In former times, those who landed in the port of Bayonne to travel on to Pamplona or further, would go by the Baztan valley across the Atlantic Pyrenees. It was also the oldest path to Pamplona and on to Santiago de Compostella, pre-dating that of the Camino Francés from Saint-Jean-Pied-de-Port.
So it was on a perfect early autumn day I set off from Bayonne, following the path along the banks of the River Nive. I saw very few people; an occasional runner, cyclist or a local, walking their dog. It was extremely peaceful; only the sound of birds or the buzzing of a bee.
But after 15 km the peaceful walk ended at Ustaritz with the constant roar of trucks and cars hurtling through the narrow streets of the town. I felt sure that there must have been a path or quiet road to Cambo-les-Bains, but according to the locals who I quizzed, the answer was a shrug of indifference.
So with no better alternative, I set off to walk the remaining 8 km to Cambo, along a noisy and heavily traveled road.
But eventually I arrived in Cambo, a delightful little town, and I put my ‘not-so-pleasant’ experience of French traffic behind me.
And the hotel was perfect. The owner, Laurent Rodriguez, his wife and beautiful daughter, made my stay most pleasant and nothing was too much trouble for them. I forgot to ask Laurent if he had played rugby, for he was built like a prop forward, with huge shoulders, massive arms and a neck like a tree trunk.
He was not someone that I would have relished having to tackle.
The first day of the ‘The Way of Saint James’ is reputed to be the most arduous – 27km and 1100 m of ascent to the pass, with 500 m of descent to Roncesvalles. And apart from a refugio after 10 km, there is nothing until one reaches Roncesvalles. Given that I had not done anything approaching that in the six years since my illness, it is not surprising that I started feeling some flutters of apprehension. And of course I was not accustomed to carrying all my worldly goods on my back.
There were four trains each day from Bayonne to Saint-Jean-Pied-de-Port and I decided to take that of late morning. It turned out to be a local train that stopped at every station. In the names of the little villages, it was obvious that we were in Basque country – Vasco in Spanish, the language being shared across the border with Spain. En route I spotted many Basque names such as Ustaritz, Jatxou and Itxassou.
The train trundled along a narrow wooded valley, alongside the rapidly flowing river Nive until it arrived at the end of the line, outside Saint-Jean-Pied-de-Port. From the station it was about a kilometer to the centre of the town. I arrived to crowded streets and packed restaurants – it was Monday and the weekly market day.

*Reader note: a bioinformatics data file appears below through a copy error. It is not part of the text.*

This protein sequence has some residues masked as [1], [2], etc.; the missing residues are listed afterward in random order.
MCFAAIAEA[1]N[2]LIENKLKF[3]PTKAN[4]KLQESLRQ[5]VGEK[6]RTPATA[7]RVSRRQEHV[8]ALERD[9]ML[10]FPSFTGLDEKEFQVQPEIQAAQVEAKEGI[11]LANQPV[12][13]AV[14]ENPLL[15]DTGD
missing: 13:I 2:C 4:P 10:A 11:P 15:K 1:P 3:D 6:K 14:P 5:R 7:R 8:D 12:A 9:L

The first hotel I tried was closed for the winter, the second was much too grand for me, in the third the door was locked and the reception closed for lunch and then I stumbled upon a bar with rooms above and it was perfect for my needs and inexpensive. I checked in, left my backpack in the room and went off to explore the town.
The name of the town means ‘Saint John at the foot of the pass’ and it has a permanent population of about 2000. It is a well preserved walled town with one narrow cobbled street rising steeply to a citadel. The view from the walls was impressive and everywhere there seemed to be flower boxes in full bloom. From the bridge over the river one could see that the water was sparkling clean and thick with trout.
The original town was razed in 1177 by Richard I, also known as Richard the Lionheart, the English King. It was rebuilt on the present site by the Kings of Navarre.
I found the pilgrim’s office at the top of the steep main street and obtained my pilgrim passport – it is needed to stay at any of the official refugios.
Later I went into the old church by the pilgrims’ gate. It was empty except for an old lady, on her knees with head down, and seemingly deep in prayer. It was cool and serene. Periodically someone would enter, have a quick look around and leave.
I stayed there for a long time. I was not praying like the old lady, but I have no clear recollection of my thoughts at that time. I imagine that I was very focused on the physical struggle I anticipated having the next day and hoping that my crap leg would get me over the mountain and down to Roncesvalles without having to seek help.
Eventually I left the church to find a restaurant. When I looked back, the old lady was still there.